Charlotte, North Carolina
June 20, 1999
June 20, 1999
June 23, 1999
4.313.1 - 4.313.8
Industrial Engineering Made Simple
Deena Daggett, Sema Alptekin Georgia Institute of Technology / Cal Poly, San Luis Obispo
Many high school students these days do not quickly recognize or identify Industrial Engineering (IE) procedures, practices, and products. Recruitment of qualified students into IE programs requires continuous planning, publicizing, and networking. Traditional recruitment efforts have included high school visits, brochures & flyers, and university-sponsored workshops. However, these techniques have only achieved mediocre success.
Currently, a need exists for new promotional materials that utilize visual tools and provide a “hands-on” approach. We have developed several exercises that successfully introduce IE. Two such exercises are explained in this paper. The first exercise demonstrates the differences between Assembly line and Cellular Manufacturing by engaging the students in various stages of a production line. The students are then asked to study the effects of different strategies as they manufacture a simple product. The second exercise introduces Mechatronics. Students are asked to build a model car that responds to a source of controlled light. In limited trials, these exercises have proven successful.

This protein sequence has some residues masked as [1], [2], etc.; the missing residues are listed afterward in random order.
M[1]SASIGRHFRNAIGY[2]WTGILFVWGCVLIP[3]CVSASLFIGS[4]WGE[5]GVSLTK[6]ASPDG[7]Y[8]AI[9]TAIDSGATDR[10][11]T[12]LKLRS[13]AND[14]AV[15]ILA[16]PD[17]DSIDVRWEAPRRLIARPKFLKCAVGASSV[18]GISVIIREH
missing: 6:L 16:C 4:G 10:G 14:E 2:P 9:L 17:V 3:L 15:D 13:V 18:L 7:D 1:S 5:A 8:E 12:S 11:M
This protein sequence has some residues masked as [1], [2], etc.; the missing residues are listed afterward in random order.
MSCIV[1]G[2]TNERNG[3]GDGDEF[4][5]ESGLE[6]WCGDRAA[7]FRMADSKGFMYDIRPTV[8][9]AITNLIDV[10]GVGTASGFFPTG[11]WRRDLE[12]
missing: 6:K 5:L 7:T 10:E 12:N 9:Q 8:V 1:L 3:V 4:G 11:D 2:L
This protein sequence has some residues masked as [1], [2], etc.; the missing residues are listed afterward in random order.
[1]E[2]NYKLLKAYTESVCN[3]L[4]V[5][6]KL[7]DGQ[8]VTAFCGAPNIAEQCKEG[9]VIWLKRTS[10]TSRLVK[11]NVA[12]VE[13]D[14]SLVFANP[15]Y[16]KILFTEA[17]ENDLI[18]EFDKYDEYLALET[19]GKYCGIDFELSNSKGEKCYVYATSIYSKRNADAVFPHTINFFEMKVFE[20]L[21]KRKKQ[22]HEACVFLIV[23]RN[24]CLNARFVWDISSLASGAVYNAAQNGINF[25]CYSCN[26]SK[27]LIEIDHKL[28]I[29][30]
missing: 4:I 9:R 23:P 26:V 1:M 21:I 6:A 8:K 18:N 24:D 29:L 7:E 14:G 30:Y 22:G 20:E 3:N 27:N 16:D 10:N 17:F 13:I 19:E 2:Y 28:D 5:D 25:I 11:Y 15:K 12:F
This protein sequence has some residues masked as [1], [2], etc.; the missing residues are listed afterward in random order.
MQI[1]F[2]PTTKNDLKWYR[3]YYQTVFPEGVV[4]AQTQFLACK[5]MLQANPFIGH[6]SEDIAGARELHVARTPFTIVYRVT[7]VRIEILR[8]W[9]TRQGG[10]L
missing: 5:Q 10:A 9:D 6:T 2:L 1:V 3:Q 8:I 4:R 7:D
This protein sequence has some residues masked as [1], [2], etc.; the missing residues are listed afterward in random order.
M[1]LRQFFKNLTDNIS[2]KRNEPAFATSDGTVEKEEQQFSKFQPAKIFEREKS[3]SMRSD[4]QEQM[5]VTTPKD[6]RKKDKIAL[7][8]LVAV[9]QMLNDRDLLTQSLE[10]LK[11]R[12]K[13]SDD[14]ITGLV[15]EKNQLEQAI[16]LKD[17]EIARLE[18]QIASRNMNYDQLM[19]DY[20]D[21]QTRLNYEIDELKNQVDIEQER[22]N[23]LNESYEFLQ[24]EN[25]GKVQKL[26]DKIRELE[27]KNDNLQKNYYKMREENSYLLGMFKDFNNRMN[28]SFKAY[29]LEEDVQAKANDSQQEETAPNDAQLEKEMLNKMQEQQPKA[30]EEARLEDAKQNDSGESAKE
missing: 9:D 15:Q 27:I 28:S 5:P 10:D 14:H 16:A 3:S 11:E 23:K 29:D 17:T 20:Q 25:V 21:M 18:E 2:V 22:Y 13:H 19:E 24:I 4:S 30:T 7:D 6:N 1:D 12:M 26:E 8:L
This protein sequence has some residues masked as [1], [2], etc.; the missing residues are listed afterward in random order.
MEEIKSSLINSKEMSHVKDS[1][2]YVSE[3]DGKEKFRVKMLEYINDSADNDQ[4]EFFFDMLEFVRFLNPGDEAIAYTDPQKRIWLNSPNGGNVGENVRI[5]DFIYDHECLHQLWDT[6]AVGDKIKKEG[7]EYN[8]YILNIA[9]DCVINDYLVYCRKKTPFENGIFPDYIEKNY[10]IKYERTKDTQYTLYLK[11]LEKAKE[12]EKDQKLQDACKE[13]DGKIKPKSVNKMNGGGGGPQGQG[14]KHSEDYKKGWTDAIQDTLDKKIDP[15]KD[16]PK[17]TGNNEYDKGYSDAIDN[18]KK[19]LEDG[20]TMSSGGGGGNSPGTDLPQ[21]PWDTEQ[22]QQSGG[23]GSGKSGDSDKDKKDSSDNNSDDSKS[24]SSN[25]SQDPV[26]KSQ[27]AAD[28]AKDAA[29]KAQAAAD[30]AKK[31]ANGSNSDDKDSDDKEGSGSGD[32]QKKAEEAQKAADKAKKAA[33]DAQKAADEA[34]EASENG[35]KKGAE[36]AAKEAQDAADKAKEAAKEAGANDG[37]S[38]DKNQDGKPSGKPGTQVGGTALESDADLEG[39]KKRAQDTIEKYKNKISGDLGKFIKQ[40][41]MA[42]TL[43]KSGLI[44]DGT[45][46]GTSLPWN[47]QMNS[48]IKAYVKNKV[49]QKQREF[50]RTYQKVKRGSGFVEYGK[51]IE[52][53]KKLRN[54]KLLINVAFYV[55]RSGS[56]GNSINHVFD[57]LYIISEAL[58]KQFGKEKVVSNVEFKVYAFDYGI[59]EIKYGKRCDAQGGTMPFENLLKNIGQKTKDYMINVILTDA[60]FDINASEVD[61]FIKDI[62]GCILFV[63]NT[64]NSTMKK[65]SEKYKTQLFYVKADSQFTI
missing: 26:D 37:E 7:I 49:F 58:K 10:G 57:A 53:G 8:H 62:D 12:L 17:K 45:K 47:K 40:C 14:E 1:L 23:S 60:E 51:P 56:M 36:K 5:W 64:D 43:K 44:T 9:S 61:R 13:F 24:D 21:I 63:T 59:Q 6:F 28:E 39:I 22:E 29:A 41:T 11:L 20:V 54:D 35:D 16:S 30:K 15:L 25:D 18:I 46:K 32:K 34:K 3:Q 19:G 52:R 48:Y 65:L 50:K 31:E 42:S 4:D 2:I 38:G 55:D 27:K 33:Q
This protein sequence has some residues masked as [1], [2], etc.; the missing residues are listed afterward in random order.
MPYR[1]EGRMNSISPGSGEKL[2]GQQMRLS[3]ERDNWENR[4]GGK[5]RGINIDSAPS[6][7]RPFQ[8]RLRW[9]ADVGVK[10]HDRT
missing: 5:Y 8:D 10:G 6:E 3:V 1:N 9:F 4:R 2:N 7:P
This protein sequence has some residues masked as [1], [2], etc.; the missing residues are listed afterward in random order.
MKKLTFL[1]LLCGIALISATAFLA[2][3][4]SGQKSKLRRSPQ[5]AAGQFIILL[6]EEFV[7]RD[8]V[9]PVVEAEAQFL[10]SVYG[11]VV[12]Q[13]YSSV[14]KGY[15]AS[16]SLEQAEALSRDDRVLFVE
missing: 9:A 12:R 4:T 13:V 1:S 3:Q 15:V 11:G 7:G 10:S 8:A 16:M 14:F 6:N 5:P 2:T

As academicians, we work in the community a great deal to help students gain a better understanding of the field of engineering. We have spoken to a wide range of students from elementary to university levels, and we always receive the same reaction: students are unaware of the industrial engineering field. Although most students can identify electrical, mechanical, or civil engineering responsibilities, few understand or have even heard of industrial engineering. Furthermore, even some other engineers have limited knowledge of the industrial engineering field. The reason for this lack of knowledge, we believe, lies in the complexity of industrial engineering applications. IE impacts a diverse range of industries from banks and securities firms to fast food restaurants and car manufacturers. The increasing need for IE promotional materials has encouraged us to develop innovative exercises two of which are explained in the following sections.
Alptekin, S., & Daggett, D. (1999, June), Industrial Engineering Made Simple Paper presented at 1999 Annual Conference, Charlotte, North Carolina. https://peer.asee.org/7736
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